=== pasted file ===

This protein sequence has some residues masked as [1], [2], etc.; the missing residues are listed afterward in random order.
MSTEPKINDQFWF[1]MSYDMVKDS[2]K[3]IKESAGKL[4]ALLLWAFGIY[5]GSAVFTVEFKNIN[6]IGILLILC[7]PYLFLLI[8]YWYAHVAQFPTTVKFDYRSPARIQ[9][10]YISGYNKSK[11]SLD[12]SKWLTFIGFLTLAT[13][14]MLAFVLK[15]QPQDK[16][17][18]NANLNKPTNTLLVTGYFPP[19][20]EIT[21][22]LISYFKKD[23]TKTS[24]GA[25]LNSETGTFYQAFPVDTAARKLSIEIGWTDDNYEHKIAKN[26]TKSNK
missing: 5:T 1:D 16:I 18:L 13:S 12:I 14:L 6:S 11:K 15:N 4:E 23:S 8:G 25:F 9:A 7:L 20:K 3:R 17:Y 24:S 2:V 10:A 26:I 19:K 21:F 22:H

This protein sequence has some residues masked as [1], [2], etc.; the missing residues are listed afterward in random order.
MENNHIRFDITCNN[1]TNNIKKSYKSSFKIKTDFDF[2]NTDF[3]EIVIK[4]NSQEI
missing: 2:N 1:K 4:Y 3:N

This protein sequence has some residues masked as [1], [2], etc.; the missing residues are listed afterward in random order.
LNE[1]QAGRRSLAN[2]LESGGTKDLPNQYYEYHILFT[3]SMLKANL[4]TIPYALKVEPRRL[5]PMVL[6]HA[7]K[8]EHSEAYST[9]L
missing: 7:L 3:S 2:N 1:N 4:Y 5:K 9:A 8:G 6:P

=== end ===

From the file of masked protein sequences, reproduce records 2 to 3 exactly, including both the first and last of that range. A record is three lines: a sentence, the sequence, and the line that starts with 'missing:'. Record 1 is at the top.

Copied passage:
This protein sequence has some residues masked as [1], [2], etc.; the missing residues are listed afterward in random order.
MENNHIRFDITCNN[1]TNNIKKSYKSSFKIKTDFDF[2]NTDF[3]EIVIK[4]NSQEI
missing: 2:N 1:K 4:Y 3:N

This protein sequence has some residues masked as [1], [2], etc.; the missing residues are listed afterward in random order.
LNE[1]QAGRRSLAN[2]LESGGTKDLPNQYYEYHILFT[3]SMLKANL[4]TIPYALKVEPRRL[5]PMVL[6]HA[7]K[8]EHSEAYST[9]L
missing: 7:L 3:S 2:N 1:N 4:Y 5:K 9:A 8:G 6:P